Noncognitive symptoms of early Alzheimer disease

19 Jan

A paper published in the journal Neurology looks at changes in mood as an early symptom of dementia. Depression tends to increase as we age, this study found that depressive symptoms appeared earlier in those who later developed dementia. An interesting result, but this line of research is at the point where it would lead to earlier diagnosis.

Here is the abstract:

“Objectives: To observe the natural time course of noncognitive symptoms before the onset of symptomatic Alzheimer disease dementia.

Methods: Using the National Alzheimer’s Coordinating Center Uniform Data Set from September 2005 to March 2013, data from cognitively normal individuals who were aged 50 years or older at first visit and had subsequent follow-up were analyzed. Survival analyses were used to examine the development of particular symptoms relative to each other on the Neuropsychiatric Inventory Questionnaire (NPI-Q), Functional Activities Questionnaire, and Geriatric Depression Scale, and to compare the development of individual symptoms for persons who did and did not receive a Clinical Dementia Rating (CDR) >0 (indicating abnormal cognition) during the follow-up period.

Results: The order of symptom occurrence on the NPI-Q was similar for participants who remained at CDR 0 and for those who received a CDR >0 over the follow-up period, although the time to most NPI-Q symptoms was faster for participants who received a CDR >0 (p < 0.001). With the exception of memory, Geriatric Depression Scale symptoms reported by both CDR groups were similar.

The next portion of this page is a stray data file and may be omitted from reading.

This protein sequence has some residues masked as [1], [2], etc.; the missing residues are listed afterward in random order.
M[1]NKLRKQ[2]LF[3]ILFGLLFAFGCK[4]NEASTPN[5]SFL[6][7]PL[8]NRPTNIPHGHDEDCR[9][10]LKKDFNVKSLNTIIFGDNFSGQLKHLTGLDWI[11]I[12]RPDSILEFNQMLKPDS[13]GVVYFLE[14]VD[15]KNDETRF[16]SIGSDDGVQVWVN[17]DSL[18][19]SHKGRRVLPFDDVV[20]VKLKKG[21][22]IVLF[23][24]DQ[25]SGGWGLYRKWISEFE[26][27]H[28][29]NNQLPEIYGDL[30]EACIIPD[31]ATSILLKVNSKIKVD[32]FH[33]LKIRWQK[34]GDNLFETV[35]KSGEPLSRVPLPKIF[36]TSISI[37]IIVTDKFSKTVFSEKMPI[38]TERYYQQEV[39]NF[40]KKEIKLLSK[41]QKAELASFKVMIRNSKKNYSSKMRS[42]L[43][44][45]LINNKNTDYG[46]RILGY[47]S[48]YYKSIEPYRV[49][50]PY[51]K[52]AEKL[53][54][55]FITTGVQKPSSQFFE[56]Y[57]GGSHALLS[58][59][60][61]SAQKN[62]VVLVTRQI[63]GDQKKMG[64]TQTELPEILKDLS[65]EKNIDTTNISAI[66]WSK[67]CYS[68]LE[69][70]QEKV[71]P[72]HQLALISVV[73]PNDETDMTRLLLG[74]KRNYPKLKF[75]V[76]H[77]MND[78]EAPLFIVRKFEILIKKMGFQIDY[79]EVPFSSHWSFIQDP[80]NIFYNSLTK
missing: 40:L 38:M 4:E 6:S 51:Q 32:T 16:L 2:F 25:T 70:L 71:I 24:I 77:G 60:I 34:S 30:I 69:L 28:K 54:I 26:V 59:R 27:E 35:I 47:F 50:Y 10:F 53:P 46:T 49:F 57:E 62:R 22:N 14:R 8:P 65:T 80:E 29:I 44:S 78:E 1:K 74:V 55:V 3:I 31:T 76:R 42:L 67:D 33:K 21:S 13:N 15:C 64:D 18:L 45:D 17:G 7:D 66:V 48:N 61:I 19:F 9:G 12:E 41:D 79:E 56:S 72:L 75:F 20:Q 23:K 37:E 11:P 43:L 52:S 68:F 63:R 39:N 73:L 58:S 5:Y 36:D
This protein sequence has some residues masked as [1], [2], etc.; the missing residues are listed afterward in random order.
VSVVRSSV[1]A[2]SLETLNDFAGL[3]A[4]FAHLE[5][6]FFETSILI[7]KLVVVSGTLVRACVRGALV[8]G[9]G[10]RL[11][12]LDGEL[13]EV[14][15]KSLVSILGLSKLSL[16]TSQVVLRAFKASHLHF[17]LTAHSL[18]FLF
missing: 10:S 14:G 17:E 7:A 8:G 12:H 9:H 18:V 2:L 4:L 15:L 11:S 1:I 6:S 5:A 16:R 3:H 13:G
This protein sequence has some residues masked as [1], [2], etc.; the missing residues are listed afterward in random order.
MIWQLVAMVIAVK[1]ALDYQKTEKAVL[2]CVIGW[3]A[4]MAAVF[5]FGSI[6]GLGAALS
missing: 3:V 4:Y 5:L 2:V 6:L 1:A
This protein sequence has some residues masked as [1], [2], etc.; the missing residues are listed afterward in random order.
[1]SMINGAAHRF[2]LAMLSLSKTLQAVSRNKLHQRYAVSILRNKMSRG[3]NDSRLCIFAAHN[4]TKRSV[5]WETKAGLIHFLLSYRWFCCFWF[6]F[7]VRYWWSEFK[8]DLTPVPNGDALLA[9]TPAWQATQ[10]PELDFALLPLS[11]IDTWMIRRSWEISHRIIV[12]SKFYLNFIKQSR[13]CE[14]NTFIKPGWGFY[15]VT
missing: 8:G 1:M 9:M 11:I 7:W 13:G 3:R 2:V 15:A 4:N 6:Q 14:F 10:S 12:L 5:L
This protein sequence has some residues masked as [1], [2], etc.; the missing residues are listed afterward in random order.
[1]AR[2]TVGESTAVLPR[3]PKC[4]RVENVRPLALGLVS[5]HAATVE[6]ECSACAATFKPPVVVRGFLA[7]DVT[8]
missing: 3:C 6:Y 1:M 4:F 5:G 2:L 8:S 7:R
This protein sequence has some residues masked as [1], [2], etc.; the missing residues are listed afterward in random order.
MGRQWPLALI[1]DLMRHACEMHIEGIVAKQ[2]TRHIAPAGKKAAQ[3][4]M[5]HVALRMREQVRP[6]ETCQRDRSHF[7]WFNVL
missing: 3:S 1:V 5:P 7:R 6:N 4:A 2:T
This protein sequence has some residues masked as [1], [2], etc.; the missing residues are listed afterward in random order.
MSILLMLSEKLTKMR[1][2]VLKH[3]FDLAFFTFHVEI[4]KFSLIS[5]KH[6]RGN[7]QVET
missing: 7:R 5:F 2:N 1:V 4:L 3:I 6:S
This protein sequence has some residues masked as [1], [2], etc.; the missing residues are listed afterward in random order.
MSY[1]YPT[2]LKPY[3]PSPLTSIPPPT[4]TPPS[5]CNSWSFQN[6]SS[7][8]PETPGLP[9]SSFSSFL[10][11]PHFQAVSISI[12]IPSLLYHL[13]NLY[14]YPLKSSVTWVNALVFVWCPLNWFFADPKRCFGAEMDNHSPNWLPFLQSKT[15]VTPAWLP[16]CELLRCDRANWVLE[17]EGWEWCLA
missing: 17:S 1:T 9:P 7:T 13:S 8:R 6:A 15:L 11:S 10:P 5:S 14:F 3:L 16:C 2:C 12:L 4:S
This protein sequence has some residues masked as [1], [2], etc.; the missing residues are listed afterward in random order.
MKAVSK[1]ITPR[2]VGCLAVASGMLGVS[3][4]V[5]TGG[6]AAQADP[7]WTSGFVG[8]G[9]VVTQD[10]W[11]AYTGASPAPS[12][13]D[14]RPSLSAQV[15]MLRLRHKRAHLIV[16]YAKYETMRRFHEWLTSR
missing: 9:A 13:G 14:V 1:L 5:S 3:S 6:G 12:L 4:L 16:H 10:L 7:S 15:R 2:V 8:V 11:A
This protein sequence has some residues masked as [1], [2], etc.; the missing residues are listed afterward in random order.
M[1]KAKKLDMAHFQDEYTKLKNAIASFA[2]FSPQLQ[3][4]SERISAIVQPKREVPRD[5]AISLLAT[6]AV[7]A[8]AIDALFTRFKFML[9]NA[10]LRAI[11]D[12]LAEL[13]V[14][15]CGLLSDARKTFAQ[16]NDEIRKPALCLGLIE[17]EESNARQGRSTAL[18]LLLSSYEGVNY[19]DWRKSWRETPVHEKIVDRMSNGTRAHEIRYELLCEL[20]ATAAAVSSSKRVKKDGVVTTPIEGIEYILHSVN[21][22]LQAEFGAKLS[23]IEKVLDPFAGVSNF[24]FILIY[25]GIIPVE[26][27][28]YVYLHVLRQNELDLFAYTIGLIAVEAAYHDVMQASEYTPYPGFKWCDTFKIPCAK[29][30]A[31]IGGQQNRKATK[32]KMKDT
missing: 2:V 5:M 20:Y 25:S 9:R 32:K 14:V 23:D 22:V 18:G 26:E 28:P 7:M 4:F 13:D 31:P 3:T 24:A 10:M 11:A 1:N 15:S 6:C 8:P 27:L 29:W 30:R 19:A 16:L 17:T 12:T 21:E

Conclusions: We found a significantly earlier presence of positive symptoms on the NPI-Q in cognitively normal patients who subsequently developed CDR >0. Among participants with no depression symptoms at baseline, results suggest that depressive symptoms may increase with aging regardless of incipient dementia. Such findings begin to delineate the noncognitive course of Alzheimer disease dementia in the preclinical stages. Future research must further elucidate the correlation between noncognitive changes and distinct dementia subtypes.”


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